When an experienced senior executive attributes a decision to “gut instinct,” he is saying in different words that he recognizes patterns from experience. Studies in psychology have found that one needs at least 10 years of domain-specific experience to develop the gut feeling needed to make good instinctive decisions.” Train your brain and it’ll train your gut.
Catch Your Breath
The Wim Hof Method is an underrated breathing technique that can help with calming nerves, stress reduction, mental clarity and keeping a cool head. The founder Wim describes the breathing exercises as being “focused on deep and rhythmic inhalations and exhalations… By practicing the breathing exercises, you are releasing more energy, influencing your nervous system and changing various physiological responses. You are inducing a voluntarily short stress response which ultimately will lead to more resilience towards everyday stress, mentally and physiology and feeling more in control.”
Studies have shown that tapping into your breath can help with focus and decrease stress: “The deep breathing technique is capable to induce an effective improvement in mood and stress.” With reports of seeing changes in “heart rate and salivary cortisol levels.” If you can control your heart rate when your pre-meeting anxiety levels are hitting the roof, you’ll be able to calm your mind and collect your thoughts so you can effortlessly say what you rehearsed.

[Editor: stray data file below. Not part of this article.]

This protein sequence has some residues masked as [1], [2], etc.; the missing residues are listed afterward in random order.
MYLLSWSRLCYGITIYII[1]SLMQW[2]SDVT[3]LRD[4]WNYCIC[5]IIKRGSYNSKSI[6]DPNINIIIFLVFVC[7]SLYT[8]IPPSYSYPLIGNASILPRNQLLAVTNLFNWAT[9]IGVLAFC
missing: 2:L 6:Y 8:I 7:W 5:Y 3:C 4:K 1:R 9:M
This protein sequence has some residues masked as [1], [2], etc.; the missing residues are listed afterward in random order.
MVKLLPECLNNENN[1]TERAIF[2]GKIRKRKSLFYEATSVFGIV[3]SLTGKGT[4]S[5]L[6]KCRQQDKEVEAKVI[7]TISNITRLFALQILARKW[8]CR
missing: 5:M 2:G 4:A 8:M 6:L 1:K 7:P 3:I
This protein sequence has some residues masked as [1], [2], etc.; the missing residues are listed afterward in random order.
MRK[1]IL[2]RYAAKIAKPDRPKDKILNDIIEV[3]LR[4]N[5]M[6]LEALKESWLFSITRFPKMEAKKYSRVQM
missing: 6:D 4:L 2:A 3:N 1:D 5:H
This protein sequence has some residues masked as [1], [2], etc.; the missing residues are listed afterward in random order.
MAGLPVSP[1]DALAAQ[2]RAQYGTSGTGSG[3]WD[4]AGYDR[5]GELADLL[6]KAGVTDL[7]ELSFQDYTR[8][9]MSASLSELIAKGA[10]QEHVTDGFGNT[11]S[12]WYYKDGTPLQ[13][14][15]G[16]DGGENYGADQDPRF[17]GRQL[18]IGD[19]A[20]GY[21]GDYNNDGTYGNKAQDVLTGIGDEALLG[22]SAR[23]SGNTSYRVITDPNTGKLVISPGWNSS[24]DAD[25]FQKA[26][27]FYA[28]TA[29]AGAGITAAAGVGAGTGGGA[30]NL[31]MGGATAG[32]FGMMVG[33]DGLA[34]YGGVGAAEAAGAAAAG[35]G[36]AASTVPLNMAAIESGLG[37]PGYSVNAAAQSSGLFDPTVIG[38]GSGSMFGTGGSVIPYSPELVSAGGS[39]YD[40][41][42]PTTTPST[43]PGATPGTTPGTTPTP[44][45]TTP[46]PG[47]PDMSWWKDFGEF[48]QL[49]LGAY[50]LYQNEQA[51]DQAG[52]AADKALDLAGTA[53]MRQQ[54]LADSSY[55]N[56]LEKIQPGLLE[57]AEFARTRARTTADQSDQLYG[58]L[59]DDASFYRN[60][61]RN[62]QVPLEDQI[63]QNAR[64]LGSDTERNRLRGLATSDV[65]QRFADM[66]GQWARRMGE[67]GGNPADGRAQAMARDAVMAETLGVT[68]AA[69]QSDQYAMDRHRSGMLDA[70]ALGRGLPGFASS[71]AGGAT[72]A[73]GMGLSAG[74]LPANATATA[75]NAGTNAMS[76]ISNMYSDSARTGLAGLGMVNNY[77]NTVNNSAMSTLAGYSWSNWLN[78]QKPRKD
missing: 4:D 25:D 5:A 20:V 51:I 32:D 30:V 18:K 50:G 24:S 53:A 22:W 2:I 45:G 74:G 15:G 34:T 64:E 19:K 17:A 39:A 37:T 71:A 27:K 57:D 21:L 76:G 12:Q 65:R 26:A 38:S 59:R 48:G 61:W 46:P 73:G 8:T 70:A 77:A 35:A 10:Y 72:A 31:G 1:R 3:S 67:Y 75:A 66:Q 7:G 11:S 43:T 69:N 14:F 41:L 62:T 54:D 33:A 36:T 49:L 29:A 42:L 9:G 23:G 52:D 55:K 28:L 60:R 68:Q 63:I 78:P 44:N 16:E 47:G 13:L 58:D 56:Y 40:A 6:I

Interestingly, many people are now using “self-regulation of breathing as a primary treatment for anxiety… Detrimental effects of stress, negative emotions, and sympathetic dominance of the autonomic nervous system have been shown to be counteracted by different forms of meditation, relaxation, and breathing techniques.” In fact a 2015 study proposed that “these breathing techniques could be used as first-line and supplemental treatments for stress, anxiety, depression, and some emotional disorders.” We couldn’t think of a better way to get in the zone before asking your boss for more dosh.
Know How Their Brain Works